Romanus (poeta Persicus)

E Vicipaedia
Statua Rumiana Bucae in oppido Smyrnanae provinciae in Turcia.
Sepulcrum Romani Iconii in Turcia positum.
Romanus mysticos Sufienses colligit.
Paginae primae libri primi (daftar) (Masnavi-i ma'navi), collectionis poematum. Manuscriptum 1461.
Patera Imaginum cum poematibus Romani, saeculo tredecimo ineunte. Museum Brooklyniense.

Romanus[1][2] (Persice جلال‌الدین محمد رومی Jalāl ad-Dīn Muhammad Rūmī[3]), e litteris Persicis populo gratissime Rumi tantum appellatus (natus Balkh in hodierna Afgania aut Vakhsh in hodierna Tadzikistania[4] in Imperio Khwarezmiano die 30 Septembris 1207; mortuus Iconii in hodierna Turcia in Sultanatu Romano die 17 Decembris 1273), fuit poeta, iurista, eruditus Islamicus, theologus, et mysticus Sufiensis Persicus[5][6] Sunniticus[7] saeculi tredecimi, e Maiore Khorasan? ortus.[6][8] Cuius auctoritas fines nationales identitatesque ethnicas superat: quia Iraniani, Tadzici, Turci, Graeci Cappadociani, Pashtuni, alii gentes Mediae Asiae, et Musulmani Asiae Meridianae eius legatum spiritualem septem saecula magni existimant.[9]

Eius poemata in multas e linguis orbis terrarum conversa atque in varias formas transposita sunt. Romanus quidem appellatur poeta populo gratissimus[10][11] et poeta optime veniens[12] in Civitatibus Foederatis.[13][14]

Nexus interni

Notae[recensere | fontem recensere]

  1. Claudius Salmasius, De Hellenistica commentarius, controversiam De Lingua Hellenistica decidens, & plenissime pertractans Originem & Dialectos Graecae Linguae (Lugduni Batavorum: Ex Officina Elseviriorum, 1643), 382.
  2. "The Anatolian peninsula which had belonged to the Byzantine, or eastern Roman empire, had only relatively recently been conquered by Muslims and even when it came to be controlled by Turkish Muslim rulers, it was still known to Arabs, Persians and Turks as the geographical area of Rum. As such, there are a number of historical personages born in or associated with Anatolia known as Rumi, a word borrowed from Arabic literally meaning 'Roman,' in which context Roman refers to subjects of the Byzantine Empire or simply to people living in or things associated with Anatolia" (Lewis 2008:9).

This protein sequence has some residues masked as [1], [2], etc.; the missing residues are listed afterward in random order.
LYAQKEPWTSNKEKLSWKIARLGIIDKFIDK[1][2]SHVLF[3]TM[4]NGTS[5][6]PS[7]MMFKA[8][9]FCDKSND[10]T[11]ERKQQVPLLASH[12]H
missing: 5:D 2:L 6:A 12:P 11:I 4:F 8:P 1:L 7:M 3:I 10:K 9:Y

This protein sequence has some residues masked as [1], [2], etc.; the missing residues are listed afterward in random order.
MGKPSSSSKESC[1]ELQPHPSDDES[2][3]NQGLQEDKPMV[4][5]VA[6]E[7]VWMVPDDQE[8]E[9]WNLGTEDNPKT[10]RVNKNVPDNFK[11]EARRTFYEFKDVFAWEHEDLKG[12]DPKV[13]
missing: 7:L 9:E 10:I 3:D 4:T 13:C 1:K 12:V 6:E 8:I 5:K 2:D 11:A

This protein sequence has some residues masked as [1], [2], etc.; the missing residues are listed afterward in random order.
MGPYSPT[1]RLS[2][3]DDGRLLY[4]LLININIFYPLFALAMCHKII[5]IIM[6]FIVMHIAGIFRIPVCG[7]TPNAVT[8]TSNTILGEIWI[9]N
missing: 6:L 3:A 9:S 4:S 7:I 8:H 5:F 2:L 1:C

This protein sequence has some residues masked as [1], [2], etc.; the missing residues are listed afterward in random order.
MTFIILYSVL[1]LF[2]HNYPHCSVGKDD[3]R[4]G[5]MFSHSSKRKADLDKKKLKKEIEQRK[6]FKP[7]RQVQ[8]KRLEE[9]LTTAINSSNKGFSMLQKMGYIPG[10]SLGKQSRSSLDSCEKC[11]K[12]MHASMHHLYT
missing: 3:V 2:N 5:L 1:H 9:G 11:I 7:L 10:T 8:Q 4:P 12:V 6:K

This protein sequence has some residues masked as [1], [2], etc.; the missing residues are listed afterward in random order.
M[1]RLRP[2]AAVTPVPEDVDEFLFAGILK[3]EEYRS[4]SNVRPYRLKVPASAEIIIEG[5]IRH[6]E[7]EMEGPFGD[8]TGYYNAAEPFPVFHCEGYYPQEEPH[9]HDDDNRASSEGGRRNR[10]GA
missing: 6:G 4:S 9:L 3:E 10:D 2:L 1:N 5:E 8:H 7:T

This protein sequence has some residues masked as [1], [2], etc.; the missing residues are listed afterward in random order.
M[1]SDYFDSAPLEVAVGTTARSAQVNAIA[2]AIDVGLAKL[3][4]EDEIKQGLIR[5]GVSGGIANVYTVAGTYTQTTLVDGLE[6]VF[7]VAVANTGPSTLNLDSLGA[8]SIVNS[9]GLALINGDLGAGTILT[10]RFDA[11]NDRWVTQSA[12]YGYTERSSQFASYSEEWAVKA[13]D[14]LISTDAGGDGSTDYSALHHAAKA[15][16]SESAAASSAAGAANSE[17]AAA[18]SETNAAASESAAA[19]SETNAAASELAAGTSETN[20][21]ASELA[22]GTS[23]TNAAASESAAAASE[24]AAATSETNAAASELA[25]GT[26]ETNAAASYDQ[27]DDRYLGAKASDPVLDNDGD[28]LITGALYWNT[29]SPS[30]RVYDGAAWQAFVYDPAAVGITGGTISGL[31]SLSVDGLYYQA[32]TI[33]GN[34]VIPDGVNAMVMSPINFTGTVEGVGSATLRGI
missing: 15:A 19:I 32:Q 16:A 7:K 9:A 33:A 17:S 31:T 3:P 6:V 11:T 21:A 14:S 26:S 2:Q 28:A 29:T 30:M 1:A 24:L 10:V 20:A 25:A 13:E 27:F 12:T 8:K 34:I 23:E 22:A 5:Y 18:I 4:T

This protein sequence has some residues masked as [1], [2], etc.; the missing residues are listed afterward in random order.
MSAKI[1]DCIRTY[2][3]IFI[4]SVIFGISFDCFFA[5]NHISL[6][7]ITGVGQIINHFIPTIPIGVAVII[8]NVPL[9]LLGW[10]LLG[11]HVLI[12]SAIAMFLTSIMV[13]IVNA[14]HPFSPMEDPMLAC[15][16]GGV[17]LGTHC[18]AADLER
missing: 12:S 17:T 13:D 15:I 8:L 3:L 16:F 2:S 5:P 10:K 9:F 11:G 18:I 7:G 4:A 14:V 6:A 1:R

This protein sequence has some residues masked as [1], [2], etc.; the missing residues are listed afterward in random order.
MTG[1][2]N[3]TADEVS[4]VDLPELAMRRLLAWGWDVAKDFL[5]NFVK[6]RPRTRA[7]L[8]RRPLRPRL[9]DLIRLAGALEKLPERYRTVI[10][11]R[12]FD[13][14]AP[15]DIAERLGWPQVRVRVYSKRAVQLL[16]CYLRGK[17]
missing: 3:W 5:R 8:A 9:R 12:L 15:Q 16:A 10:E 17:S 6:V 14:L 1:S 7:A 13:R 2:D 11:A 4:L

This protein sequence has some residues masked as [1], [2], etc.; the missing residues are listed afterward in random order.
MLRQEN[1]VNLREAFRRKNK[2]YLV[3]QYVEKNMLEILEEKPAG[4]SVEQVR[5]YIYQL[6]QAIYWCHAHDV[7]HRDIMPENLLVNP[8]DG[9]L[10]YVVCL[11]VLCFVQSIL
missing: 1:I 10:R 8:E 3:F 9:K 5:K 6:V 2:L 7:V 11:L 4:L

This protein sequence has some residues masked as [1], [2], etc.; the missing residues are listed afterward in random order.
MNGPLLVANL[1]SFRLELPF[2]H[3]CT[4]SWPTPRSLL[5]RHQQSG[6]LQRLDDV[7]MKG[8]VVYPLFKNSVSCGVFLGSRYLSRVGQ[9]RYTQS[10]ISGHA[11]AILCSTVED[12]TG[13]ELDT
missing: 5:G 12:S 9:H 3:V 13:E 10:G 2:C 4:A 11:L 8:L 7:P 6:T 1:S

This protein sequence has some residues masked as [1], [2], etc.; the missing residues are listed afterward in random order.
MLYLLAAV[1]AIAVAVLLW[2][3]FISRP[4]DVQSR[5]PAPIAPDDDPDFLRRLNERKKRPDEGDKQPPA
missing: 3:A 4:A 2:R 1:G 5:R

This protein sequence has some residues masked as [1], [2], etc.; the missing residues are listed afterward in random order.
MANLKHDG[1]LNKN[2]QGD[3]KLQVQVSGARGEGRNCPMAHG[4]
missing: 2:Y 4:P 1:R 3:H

3. Etiam Jalāl ad-Dīn Muhammad Balkhī (Persice جلال‌الدین محمد بلخى), Mevlânâ / Mawlānā (Persice مولانا 'magister noster'), Mevlevî / Mawlawī (Persice مولوی 'magister meus') appellatus.
  4. William Harmless, Mystics, (Oxford University Press, 2008), 167.
  5. H. Ritter et A. Bausani (2007), "ḎJ̲alāl al-Dīn Rūmī b. Bahāʾ al-Dīn Sulṭān al-ʿulamāʾ Walad b. Ḥusayn b. Aḥmad Ḵh̲aṭībī," Encyclopaedia of Islam, ed. P. Bearman, Th. Bianquis, C. E. Bosworth, E. van Donzel, et W. P. Heinrichs (Brill Online), pars: "known by the sobriquet Mewlānā, persian poet and founder of the Mewlewiyya order of dervishes."
  6. 6.0 6.1 Lewis 2008: 9. "How is that a Persian boy born almost eight hundred years ago in Khorasan, the northeastern province of greater Iran, in a region that we identify today as in Central Asia, but was considered in those days as part of the greater Persian cultural sphere, wound up in central Anatolia on the receding edge of the Byzantine cultural sphere, in what is now Turkey, some 1,500 miles to the west?
  7. The Complete Idiot's Guide to Rumi Meditations (Penguin Group), 48.
  8. Schimmel 1994: 51.
  9. Seyyed, Hossein Nasr (1987). Islamic Art and Spirituality. Suny Press. p. 115: "Jalal al-Din was born in a major center of Persian culture, Balkh, from Persian speaking parents, and is the product of that Islamic Persian culture which in the 7th/13th century dominated the 'whole of the eastern lands of Islam and to which present day Persians as well as Turks, Afghans, Central Asian Muslims and the Muslims of the Indo-Pakistani subcontinent are heir. It is precisely in this world that the sun of his spiritual legacy has shone most brillianty during the past seven centuries. The father of Jalal al-Din, Muhammad ibn Husayn Khatibi, known as Baha al-Din Walad and entitled Sultan al-'ulama', was an outstanding Sufi in Balkh connected to the spiritual lineage of Najm al-Din Kubra." 
  10. Anglice "most popular poet."
  11. Charles Haviland (2007-09-30). "Theroar of Rumi—800 years on". BBC News 
  12. Anglice "best selling poet."
  13. Ciabattari, Jane (21 October 2014). "Why is Rumi the best-selling poet in the US?". BBC News .
  14. Tompkins, Ptolemy (2002-10-29). "RumiRules!" .

Bibliographia[recensere | fontem recensere]

Commentarii in Anglicum conversi[recensere | fontem recensere]

Vita et opera[recensere | fontem recensere]

Periodica[recensere | fontem recensere]

Studia comparativa[recensere | fontem recensere]

  • Katz, Steven T. 2011. Comparative Mysticism: An Anthology of Original Sources. Novi Eboraci: Oxford University Press.
  • Zarrabi-Zadeh, Saeed. 2016. Practical Mysticism in Islam and Christianity: A Comparative Study of Jalal al-Din Rumi and Meister Eckhart. Londinii et Novi Eboraci: Routledge. Routledge Products.

Litterae Persicae[recensere | fontem recensere]

Nexus externi[recensere | fontem recensere]